We soon accelerated through the years, and the modern-day Clansman posed in front of Maiden Isle and Loch Alainn took her place in a most dramatic vista sitting in the curve of the breakwater at Eriskay.

The next story was that of the fortunate photographer. Eric had booked a trip to the Treshnish Isles but the landing had to be aborted. So, with time on his hands, he headed to the vantage point above Rubha nan Gall Lighthouse. From there a photo of a vintage fighter plane was captured and then a classic of the lighthouse with Clansman and Lord of the Isles together.

Eric stated that ‘Loti’ is the ship which he holds in the highest regard. She was seen passing the Island of Gasay on some of the atoll’s final days, while it was undergoing a transformation process which would attach it to the South Uist mainland.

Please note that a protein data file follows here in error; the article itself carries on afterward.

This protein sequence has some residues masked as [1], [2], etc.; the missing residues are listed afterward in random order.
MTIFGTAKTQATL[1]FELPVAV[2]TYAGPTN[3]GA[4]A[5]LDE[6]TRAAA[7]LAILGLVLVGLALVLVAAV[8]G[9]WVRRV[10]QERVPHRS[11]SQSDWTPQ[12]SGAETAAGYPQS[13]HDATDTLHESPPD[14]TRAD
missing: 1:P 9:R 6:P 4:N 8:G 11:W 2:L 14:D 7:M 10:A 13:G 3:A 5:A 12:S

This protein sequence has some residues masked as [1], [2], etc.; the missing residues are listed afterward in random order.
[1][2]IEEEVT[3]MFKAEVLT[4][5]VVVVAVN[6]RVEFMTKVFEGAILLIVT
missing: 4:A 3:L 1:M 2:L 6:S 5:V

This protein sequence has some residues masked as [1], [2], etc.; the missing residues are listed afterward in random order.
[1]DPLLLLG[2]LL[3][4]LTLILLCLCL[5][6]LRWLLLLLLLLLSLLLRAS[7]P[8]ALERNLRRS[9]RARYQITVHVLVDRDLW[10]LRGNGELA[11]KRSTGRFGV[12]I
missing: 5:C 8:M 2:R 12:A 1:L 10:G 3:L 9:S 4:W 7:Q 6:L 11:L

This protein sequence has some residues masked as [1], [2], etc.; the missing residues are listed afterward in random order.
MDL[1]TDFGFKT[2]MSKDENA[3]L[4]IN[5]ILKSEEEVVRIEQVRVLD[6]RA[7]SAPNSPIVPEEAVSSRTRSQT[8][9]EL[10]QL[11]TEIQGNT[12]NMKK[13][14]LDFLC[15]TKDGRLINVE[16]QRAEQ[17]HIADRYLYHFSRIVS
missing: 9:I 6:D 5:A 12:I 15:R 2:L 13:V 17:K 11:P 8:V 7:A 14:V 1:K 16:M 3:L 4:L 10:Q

The final tale was that of the dedicated photographer, the one who cycled from Gott Bay to capture Clansman in the middle and at the exit of Gunna Sound. Even for Eric, having done all that, it was time to head for home.

As Eric concluded his talk, perhaps it was no surprise that he had chosen ‘Loti’ for his final slide: the ship was photographed having just passed Isle of Mull heading in to Oban in February 2012.

King George V’s classic lines demonstrated an elegance which cannot be debated’: many of the photographs shown by Eric Schofield (centre, next to screen) in his post-AGM presentation depicted historic sights and scenes

Published on 21 April 2024